Archive for the ‘Walking the Tree’ Category

Walking the Tree

I am now holding Walking the Tree. It’s here, it’s done and it is absolutely gorgeous.

Ican now let on the secret about this book.

I wrote it twice. Once from the point of view of Lillah, the teacher and main character. Once again from the point of view of Morace, the student and other main character. You can read why over at the Angry Robot Blog. Basically, I felt Morace’s voice so strongly I wanted to tell his story as well. I also loved the idea of publishing an adult and children’s version of the same book at the same time.

Writing Walking the Tree from a second point of view helped me write the final draft of the adult version. Interesting to see things from a different perspective. It helped me see logical flaws, character inconsistencies and parts which didn’t fit. It also helped me understand both the characters better and to build Morace’s character into someone you will hopefully care about.

My son has read Morace’s Story. He was nervous at first, because I’ve told him about the sorts of things I write and he was worried it would give him nightmares.  There is some stark imagery and some frightening things, but he says he is nightmare free!

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This weekend, I’m heading up to Brisbane for the Aurealis Awards. Slights is shortlisted for best horror novel.  I’ll be dressing to win, so here’s hoping!

I’ll be appearing at Pulp Fiction Bookshop in Brisbane with Trudi Canavan at 10.30 on the Saturday. Here’s the full schedule of fab authors appearing:

Trudi Canavan and Kaaron Warren at 10.30 – 11.30am

Sean Williams, Scott Westerfeld and Justine Larbalestier at 11.30am – 12.30pm

Karen Miller and Glenda Larke at 12.30 – 1.30pm

Pamela Freeman and Katie Taylor at 2.30 – 3.30pm

To take my mind off the award, I’m sorting papers as I unpack our boxes. I found a folder of early notes for Walking the Tree, when I already had the story in mind but was thinking about the themes, layers and the nitty-gritty.

There is one precious piece of paper where my brilliant mathematician friend, Phil Kilby, figured out the size of my island. In Walking the Tree, schooling consists of the children leaving their home communities at the age of 8 and walking around the tree, stopping in other communities to get to know and understand the people living there.

Given the number of days the children walk and how manyhours a day they could be expected to walk, Phil figured out that my island was approximately 772,882 km squared. Approximately equal to Turkey.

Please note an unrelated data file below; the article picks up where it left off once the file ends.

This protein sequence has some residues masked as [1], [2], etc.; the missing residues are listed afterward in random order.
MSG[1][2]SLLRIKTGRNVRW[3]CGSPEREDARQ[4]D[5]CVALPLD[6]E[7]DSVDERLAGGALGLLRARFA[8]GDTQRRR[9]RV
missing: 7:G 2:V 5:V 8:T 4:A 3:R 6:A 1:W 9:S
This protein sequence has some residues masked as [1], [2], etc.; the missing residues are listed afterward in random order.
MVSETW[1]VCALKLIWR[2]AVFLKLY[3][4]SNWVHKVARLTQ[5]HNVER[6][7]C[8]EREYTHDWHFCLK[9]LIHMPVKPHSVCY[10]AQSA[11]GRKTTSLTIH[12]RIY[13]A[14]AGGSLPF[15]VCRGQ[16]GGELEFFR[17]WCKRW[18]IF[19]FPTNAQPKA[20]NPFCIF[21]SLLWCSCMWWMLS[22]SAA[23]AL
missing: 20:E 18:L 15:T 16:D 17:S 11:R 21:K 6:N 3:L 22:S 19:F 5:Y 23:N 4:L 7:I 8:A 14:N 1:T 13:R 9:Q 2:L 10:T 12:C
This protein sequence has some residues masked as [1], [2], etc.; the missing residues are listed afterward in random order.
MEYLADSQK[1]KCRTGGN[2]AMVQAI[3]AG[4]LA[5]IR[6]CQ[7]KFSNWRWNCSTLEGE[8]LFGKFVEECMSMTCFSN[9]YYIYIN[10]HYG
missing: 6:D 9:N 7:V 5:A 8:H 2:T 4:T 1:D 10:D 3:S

It was important to know how big the island was to give me a sense of space. at first, I thought there would be many hundreds of communities, but as I wrote, a sense of isolation came through, of separation. knowing how big the island was meant i could imagine how far apart the communities were.

Phil is not related to Steve Kilbey, an Australian musical genius. This is the Church’s “Under the Milky Way“, one of those songs guaranteed to stop conversation at parties while everyone sings quietly and reverently.

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When I was eight, already a voracious reader, I borrowed a book from the local library about the California Redwood Tree. Reading it filled me with a visceral sense of BIG. I came back time and time again to read this book because I loved the idea of something so ancient and so huge existing in my own, real world.

The sense of BIG is something difficult to explain. It fills my brain with itself; the sense of something magnified to such a degree that it changes in the way it looks.

“Walking the Tree”, which is now the next novel to be published by Angry Robot, has this idea of BIG at its heart. The idea, story and character came to me fully formed while watching a documentary about ancient artefacts. The Tree, which almost fills a large island and forms the mythology, history and law of the novel, is inspired by my early fascination with the Redwood.

When in San Francisco last week, I discovered that the forest was a mere 45 minute drive away and I knew we all had to go.

Muir Woods is a well-developed venue, with wooden walkways (not made of oldgrowth Redwood, as my husband joked!) to keep you off the path. Walking them reminded me of Ray Bradbury’s “The Sound of Thunder”, and the importance not to change anything.

The trees were breath-taking. So tall you had to tilt your head back as far as it would go. Their trunks are red, soft, straight. Some of them have been burnt, but they grow on regardless. Some have caves inside (as does the Tree in my novel) and we all imagined how it would be to live there.

I have a great sense of fulfillment, having seen these trees I’ve loved since I was eight.

North America 2009 236

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